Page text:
Jim Lehrer

PBS news anchor Jim Lehrer poses for a portrait in his studio in Arlington, Va., in 2011.

WHAT DO presidential candidates George H.W. Bush, Michael Dukakis, Bill Clinton, Bob Dole, Ross Perot, Al Gore, George W. Bush, John Kerry, Barack Obama, John McCain and Mitt Romney all have in common? On the biggest night each of their political careers, when they — live and on national television without teleprompters or prepared texts — were being scrutinized and judged by up to 80 million of their fellow citizens on their fitness to be president, all of these men agreed to accept and to trust journalist-anchor Jim Lehrer to moderate their presidential debate.

Jim Lehrer, my friend and PBS colleague, departed these earthly precincts in January. I know that France’s Charles de Gaulle said that “the cemeteries of the world are full of indispensable men,” but with genuine admiration and respect for the just-named 2020 debate moderators — Fox News Sunday anchor Chris Wallace, USA Today Washington Bureau chief Susan Page, C-SPAN political editor Steve Scully and NBC White House correspondent Kristen Welker — Jim Lehrer could truly be irreplaceable.

Let us understand the total pressure of a presidential debate when not only the nominee’s campaign but also her/his career is, for 90 minutes live, coast to coast, on the line. It is the only time in these marathon campaigns when we, the voters, have the chance to “interview” the would-be presidents and see how each defends, explains and reacts, as well as what their body language and facial expressions reveal.

Let us also remember what Jim Lehrer taught us by word and example about the duties of the moderator. “The only opinions that matter are those of the candidates,” he said, adding, “Nobody cares what the person asking the question thinks.” His rule, which he always honored: “You are not here to participate in the debate.”

Jim was a superb interviewer and moderator because he always listened to what the person he was questioning actually said. His favorite example of failure to listen was a hypothetical exchange between the host and guest, a U.S. senator: “Should we sell grain to Cuba, Senator?” To which the senator responds: “Yes. We should. But first, we should bomb Havana.” The oblivious interviewer’s follow-up: “What kind of grain, Senator?”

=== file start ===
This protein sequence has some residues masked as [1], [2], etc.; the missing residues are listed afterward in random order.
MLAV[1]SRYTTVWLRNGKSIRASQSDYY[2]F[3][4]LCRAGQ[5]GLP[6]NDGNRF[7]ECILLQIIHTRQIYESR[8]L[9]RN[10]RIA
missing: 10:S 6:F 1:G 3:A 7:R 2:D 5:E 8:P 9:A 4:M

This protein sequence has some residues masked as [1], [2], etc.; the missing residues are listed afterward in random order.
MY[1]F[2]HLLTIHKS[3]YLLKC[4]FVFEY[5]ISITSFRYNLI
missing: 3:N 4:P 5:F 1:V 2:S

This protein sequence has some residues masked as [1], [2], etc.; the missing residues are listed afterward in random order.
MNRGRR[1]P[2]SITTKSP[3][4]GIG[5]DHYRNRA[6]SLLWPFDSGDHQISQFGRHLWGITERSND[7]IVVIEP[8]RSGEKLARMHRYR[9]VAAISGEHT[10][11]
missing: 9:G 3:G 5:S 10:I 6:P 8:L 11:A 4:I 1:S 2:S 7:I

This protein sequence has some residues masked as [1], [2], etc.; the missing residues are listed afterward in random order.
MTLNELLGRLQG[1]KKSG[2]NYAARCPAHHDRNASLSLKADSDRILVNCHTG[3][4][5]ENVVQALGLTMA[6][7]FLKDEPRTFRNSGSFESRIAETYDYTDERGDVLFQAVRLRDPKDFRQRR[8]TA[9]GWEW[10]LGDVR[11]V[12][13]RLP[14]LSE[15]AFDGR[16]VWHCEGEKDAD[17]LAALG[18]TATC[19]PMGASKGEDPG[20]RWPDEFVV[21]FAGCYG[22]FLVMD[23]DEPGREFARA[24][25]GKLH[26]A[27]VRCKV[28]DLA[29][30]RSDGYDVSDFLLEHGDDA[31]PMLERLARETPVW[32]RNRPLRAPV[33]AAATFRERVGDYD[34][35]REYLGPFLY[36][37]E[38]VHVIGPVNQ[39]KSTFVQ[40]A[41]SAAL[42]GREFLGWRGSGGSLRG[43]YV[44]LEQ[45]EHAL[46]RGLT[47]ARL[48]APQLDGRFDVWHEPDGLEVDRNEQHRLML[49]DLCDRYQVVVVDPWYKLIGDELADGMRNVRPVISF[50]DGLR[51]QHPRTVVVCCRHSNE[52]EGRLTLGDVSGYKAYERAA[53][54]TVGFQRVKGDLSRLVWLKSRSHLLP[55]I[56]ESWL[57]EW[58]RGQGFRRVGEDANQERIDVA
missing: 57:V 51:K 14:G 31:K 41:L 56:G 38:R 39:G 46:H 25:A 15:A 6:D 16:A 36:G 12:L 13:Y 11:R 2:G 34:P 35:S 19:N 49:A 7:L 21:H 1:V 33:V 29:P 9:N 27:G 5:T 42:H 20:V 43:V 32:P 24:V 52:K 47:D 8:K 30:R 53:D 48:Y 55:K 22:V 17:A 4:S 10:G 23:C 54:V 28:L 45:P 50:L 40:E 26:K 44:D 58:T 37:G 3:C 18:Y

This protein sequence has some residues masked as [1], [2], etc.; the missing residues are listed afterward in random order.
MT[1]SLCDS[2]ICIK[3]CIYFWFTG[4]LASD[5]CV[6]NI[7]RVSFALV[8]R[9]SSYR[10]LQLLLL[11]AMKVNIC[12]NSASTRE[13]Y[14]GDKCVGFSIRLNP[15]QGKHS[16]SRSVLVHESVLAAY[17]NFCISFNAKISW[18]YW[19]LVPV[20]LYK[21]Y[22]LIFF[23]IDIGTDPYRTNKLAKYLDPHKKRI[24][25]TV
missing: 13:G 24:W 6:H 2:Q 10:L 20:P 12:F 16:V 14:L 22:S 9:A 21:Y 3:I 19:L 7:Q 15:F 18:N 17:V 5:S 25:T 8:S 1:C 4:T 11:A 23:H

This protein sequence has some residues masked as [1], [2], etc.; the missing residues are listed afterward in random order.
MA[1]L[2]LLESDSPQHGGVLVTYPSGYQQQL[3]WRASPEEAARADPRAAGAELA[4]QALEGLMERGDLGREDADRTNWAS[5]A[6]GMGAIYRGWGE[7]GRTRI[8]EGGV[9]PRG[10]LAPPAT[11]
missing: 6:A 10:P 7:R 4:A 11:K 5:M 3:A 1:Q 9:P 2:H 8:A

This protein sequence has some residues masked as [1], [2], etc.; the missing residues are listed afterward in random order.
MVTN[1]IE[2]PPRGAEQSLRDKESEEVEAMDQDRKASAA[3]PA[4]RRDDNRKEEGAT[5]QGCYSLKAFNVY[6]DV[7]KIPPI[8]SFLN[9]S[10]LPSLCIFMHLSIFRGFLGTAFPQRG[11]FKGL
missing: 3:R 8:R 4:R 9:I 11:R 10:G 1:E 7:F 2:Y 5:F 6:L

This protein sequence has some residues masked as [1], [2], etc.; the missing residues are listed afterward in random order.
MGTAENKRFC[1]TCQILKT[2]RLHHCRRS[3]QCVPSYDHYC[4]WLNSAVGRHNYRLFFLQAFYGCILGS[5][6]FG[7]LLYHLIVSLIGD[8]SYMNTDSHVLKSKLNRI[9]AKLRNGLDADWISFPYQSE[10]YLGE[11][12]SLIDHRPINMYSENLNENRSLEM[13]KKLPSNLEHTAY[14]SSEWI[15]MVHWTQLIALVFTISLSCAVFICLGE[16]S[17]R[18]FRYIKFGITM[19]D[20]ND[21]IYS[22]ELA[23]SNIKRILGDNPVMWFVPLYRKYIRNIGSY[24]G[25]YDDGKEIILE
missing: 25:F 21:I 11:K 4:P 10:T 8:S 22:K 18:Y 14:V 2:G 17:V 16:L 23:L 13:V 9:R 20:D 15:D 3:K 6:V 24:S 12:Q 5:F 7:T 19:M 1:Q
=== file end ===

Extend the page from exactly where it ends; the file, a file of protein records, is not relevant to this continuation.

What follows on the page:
Jim was occasionally criticized for being too neutral or lacking “attitude” or passion. That is baloney. He thought deeply and cared deeply. Take the enduring issue of guns in America. After graduating from the University of Missouri and being subjected to the military draft, Jim joined the Marine Corps and was commissioned a lieutenant in the infantry serving in Japan and stateside. Jim, a proud Marine, wrote this about guns in America: “Having been expertly trained to use handguns against human beings — particularly all of the body-splitting automatic and semi-automatic weapons — I find it impossible to see them as anything but tools of death and injury. They are not sports equipment. ... Not croquet wickets, not tennis racquets. They are made to cut people in half, to blow holes in their chests, to splash their heads on the pavement. ... I’m grateful to the Marine Corps for having taught me that in a way that stuck forever.”

Maybe Charles de Gaulle was right that there are no irreplaceable men. But at the incredibly demanding task of moderating our presidential debates, Jim Lehrer had few equals and no superiors.

He was truly a national treasure, and I miss him.

Mark Shields is best known for his work on CNN’s “Capital Gang,” where he debated issues with columnists Robert Novak and Al Hunt and Time magazine’s Margaret Carlson.

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WHAT DO presidential candidates George H.W. Bush, Michael Dukakis, Bill Clinton, Bob Dole, Ross Perot, Al Gore, George W. Bush, John Kerry, Barack Obama, John McCain and Mitt Romney all have in common? On the biggest night each of their political careers, when they — live and on national tel…